Invoke Operator & Operator Overloading in Kotlin

Yes, you can overload invoke. Here’s an example:

class Greeter(val greeting: String) {
    operator fun invoke(target: String) = println("$greeting $target!")

val hello = Greeter("Hello")
hello("world")  // Prints "Hello world!"

In addition to what @holi-java said, overriding invoke is useful for any class where there is a clear action, optionally taking parameters. It’s also great as an extension function to Java library classes with such a method.

For example, say you have the following Java class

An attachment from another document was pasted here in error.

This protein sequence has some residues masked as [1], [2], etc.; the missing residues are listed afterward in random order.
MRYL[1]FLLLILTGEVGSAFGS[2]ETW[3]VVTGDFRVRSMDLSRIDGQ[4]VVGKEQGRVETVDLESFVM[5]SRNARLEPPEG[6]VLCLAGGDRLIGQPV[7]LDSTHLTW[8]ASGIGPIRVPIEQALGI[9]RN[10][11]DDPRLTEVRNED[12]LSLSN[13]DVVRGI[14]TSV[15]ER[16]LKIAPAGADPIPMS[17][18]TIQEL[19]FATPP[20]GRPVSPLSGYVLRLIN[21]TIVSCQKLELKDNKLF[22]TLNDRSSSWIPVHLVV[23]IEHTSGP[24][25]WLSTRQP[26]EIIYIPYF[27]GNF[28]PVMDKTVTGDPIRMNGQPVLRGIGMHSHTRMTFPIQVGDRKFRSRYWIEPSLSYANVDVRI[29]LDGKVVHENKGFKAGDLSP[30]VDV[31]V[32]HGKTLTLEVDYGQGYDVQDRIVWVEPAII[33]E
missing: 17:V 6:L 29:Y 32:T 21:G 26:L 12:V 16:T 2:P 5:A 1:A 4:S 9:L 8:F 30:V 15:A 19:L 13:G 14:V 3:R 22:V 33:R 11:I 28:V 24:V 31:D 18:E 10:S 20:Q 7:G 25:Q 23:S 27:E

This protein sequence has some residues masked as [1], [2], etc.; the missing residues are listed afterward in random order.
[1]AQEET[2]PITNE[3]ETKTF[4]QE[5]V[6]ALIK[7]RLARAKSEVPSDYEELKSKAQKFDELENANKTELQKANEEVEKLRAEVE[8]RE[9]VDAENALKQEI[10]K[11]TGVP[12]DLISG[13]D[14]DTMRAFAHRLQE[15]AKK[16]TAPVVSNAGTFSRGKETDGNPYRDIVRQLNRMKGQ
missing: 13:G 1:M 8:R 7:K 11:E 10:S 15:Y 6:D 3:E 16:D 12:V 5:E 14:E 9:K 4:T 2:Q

public class ThingParser {
    public Thing parse(File file) {
        // Parse the file

You can then define an extension on ThingParser from Kotlin like so:

operator fun ThingParser.invoke(file: File) = parse(file)

And use it like so

val parser = ThingParser()
val file = File("path/to/file")
val thing = parser(file)  // Calls ThingParser.invoke extension function

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